Lately, I’ve been thinking about what being introverted means, apart from the basic definition. Which, by the way, many people have only a fuzzy concept of, to begin with. (“What do you mean, socialising drains you? We’re not that horrid!”) But more than that, I’ve been thinking about characteristics which we introverts tend to share and things via which we connect to others and the world around us. I also did some research into the scientific insights and came up with a handy list of facts about introverts.
Introverts in a nutshell
- Introverts need to expend energy to socialise and recharge when alone. Extroverts, who function the other way around, sometimes have trouble understanding this.
- We don’t generally hate people. Well, most of us.
- We just need to like people from afar now and then.
- When we say “I need to be alone right now” it doesn’t mean that we’re upset, or angry with you. It’s like saying “I’m hungry right now” – a simple, basic need. It occurs regularly and doesn’t mean that anything is wrong.
- We don’t generally hate going to parties, clubs, or social gatherings. It’s just that doing so is exhausting for us and, consequently, we may yearn to go home sooner than the extroverts.
- Introverts aren’t necessarily socially awkward (though we often worry about it) or bad at small talk.
- However, we do better at socialising one on one or in small groups.
- Introverts tend to have smaller circles of friends and acquaintances, because we chose carefully on whom we expend our precious and limited energy for ‘people time’. If an introvert spends a lot of time with you, consider it a huge compliment.
- Introverts are very attentive listeners and thoughtful advisers.
- We may not talk much about it, but most of us have a strong imagination and nifty creative talents.
- Books are friends to introverts. And a bookstore or library is to us what a mindblowingly awesome party is to extroverts.
- We’re good at connecting to animals.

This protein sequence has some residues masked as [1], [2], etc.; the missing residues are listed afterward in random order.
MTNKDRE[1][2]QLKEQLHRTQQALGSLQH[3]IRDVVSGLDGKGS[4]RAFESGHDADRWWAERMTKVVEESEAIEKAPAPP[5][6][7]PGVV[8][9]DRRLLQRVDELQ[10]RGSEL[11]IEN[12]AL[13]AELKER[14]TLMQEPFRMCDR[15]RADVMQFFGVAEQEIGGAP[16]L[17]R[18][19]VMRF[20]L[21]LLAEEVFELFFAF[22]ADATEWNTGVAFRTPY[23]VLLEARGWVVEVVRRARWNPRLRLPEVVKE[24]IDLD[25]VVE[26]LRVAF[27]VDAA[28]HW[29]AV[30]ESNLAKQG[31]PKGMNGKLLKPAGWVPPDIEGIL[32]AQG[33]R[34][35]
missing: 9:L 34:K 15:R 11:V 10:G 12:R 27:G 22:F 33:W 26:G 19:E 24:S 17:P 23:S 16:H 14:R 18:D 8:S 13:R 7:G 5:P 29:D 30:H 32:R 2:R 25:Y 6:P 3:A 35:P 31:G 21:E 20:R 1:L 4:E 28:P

- Yes, we do hate group assignments.
- Being introverted is not the same thing as being shy. Many people are both, but it’s not synonymous, and not all introverts are shy. In the most basic terms, being shy means being scared of social interaction (sometimes); being introverted means that social interaction tires you out, after a while. It should also be noted that everyone is shy sometimes – who doesn’t dread the agonising interaction of asking your crush out, wondering whether they’re going to say yes, or no, or laugh in your face?
- Introversion is not a feminine trait. In fact, almost as many men as women are introverts.
- Though it is often said that we live in an extrovert society, introverts are actually almost 50% of the population. Older studies came up with much smaller numbers (15-25%), but have since been disproved. See for example this article for more detailed statistics.
- Introversion is not a detriment to success. Many famous personalities of past and present times are/were introverts. To name just a few, there’s Albert Einstein, J.K. Rowling, Abraham Lincoln, Julia Roberts, Mahatma Ghandi, and – that’s right – Barrack Obama.
- Introversion cannot be cured or “gotten over”. It is simply the mode of how we function emotionally and psychologically. No matter how hard we try, we will never become extroverts.
- It’s kind of offensive to suggest that we should try to magically turn ourselves intro extroverts, because…
- There’s nothing wrong with being introverted.
What do you think?
Do you see yourself in this list? Do you have stuff to add? Things that surprised you? Leave a comment and let me know!